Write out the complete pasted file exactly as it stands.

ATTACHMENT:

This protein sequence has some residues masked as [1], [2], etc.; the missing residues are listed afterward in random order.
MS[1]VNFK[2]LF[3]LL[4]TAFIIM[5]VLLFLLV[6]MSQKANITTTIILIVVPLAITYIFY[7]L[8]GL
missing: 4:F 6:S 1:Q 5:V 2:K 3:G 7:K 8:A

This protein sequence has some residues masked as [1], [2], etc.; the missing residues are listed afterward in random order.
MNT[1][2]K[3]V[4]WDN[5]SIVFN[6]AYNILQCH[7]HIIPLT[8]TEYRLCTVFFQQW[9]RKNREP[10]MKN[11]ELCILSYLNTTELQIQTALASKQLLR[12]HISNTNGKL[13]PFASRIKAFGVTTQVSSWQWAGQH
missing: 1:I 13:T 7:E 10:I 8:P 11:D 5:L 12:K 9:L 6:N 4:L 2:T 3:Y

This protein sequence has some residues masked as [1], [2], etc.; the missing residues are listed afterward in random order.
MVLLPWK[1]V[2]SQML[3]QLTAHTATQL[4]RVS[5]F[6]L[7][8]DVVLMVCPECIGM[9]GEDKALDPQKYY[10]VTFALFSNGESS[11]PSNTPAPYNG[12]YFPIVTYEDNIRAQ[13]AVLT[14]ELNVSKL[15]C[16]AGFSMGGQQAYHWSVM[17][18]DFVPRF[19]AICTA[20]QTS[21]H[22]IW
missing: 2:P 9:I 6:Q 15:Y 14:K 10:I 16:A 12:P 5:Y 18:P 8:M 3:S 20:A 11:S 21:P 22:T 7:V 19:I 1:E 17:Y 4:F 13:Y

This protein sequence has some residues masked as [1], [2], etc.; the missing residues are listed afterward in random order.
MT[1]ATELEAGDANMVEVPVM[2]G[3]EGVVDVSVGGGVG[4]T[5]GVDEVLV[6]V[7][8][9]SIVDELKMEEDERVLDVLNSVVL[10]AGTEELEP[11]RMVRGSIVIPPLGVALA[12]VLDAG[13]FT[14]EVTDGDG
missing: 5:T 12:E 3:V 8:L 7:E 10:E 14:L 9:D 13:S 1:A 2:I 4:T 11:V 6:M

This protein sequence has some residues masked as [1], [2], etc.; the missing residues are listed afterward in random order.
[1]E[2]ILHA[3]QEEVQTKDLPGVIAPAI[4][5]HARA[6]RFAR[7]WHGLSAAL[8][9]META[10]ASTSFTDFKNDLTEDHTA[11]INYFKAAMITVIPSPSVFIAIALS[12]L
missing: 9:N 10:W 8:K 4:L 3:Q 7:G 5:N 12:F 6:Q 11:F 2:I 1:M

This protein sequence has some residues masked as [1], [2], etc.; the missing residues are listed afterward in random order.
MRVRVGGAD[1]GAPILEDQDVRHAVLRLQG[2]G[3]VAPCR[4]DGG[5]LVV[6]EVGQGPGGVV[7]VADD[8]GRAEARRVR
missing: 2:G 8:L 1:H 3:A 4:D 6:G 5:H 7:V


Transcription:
This protein sequence has some residues masked as [1], [2], etc.; the missing residues are listed afterward in random order.
MS[1]VNFK[2]LF[3]LL[4]TAFIIM[5]VLLFLLV[6]MSQKANITTTIILIVVPLAITYIFY[7]L[8]GL
missing: 4:F 6:S 1:Q 5:V 2:K 3:G 7:K 8:A

This protein sequence has some residues masked as [1], [2], etc.; the missing residues are listed afterward in random order.
MNT[1][2]K[3]V[4]WDN[5]SIVFN[6]AYNILQCH[7]HIIPLT[8]TEYRLCTVFFQQW[9]RKNREP[10]MKN[11]ELCILSYLNTTELQIQTALASKQLLR[12]HISNTNGKL[13]PFASRIKAFGVTTQVSSWQWAGQH
missing: 1:I 13:T 7:E 10:I 8:P 11:D 5:L 12:K 9:L 6:N 4:L 2:T 3:Y

This protein sequence has some residues masked as [1], [2], etc.; the missing residues are listed afterward in random order.
MVLLPWK[1]V[2]SQML[3]QLTAHTATQL[4]RVS[5]F[6]L[7][8]DVVLMVCPECIGM[9]GEDKALDPQKYY[10]VTFALFSNGESS[11]PSNTPAPYNG[12]YFPIVTYEDNIRAQ[13]AVLT[14]ELNVSKL[15]C[16]AGFSMGGQQAYHWSVM[17][18]DFVPRF[19]AICTA[20]QTS[21]H[22]IW
missing: 2:P 9:I 6:Q 15:Y 14:K 10:I 16:A 12:P 5:Y 18:P 8:M 3:S 20:A 11:S 21:P 22:T 7:V 19:I 1:E 17:Y 4:F 13:Y

This protein sequence has some residues masked as [1], [2], etc.; the missing residues are listed afterward in random order.
MT[1]ATELEAGDANMVEVPVM[2]G[3]EGVVDVSVGGGVG[4]T[5]GVDEVLV[6]V[7][8][9]SIVDELKMEEDERVLDVLNSVVL[10]AGTEELEP[11]RMVRGSIVIPPLGVALA[12]VLDAG[13]FT[14]EVTDGDG
missing: 5:T 12:E 3:V 8:L 7:E 10:E 14:L 9:D 13:S 1:A 2:I 4:T 11:V 6:M

This protein sequence has some residues masked as [1], [2], etc.; the missing residues are listed afterward in random order.
[1]E[2]ILHA[3]QEEVQTKDLPGVIAPAI[4][5]HARA[6]RFAR[7]WHGLSAAL[8][9]META[10]ASTSFTDFKNDLTEDHTA[11]INYFKAAMITVIPSPSVFIAIALS[12]L
missing: 9:N 10:W 8:K 4:L 3:Q 7:G 5:N 12:F 6:Q 11:F 2:I 1:M

This protein sequence has some residues masked as [1], [2], etc.; the missing residues are listed afterward in random order.
MRVRVGGAD[1]GAPILEDQDVRHAVLRLQG[2]G[3]VAPCR[4]DGG[5]LVV[6]EVGQGPGGVV[7]VADD[8]GRAEARRVR
missing: 2:G 8:L 1:H 3:A 4:D 6:G 5:H 7:V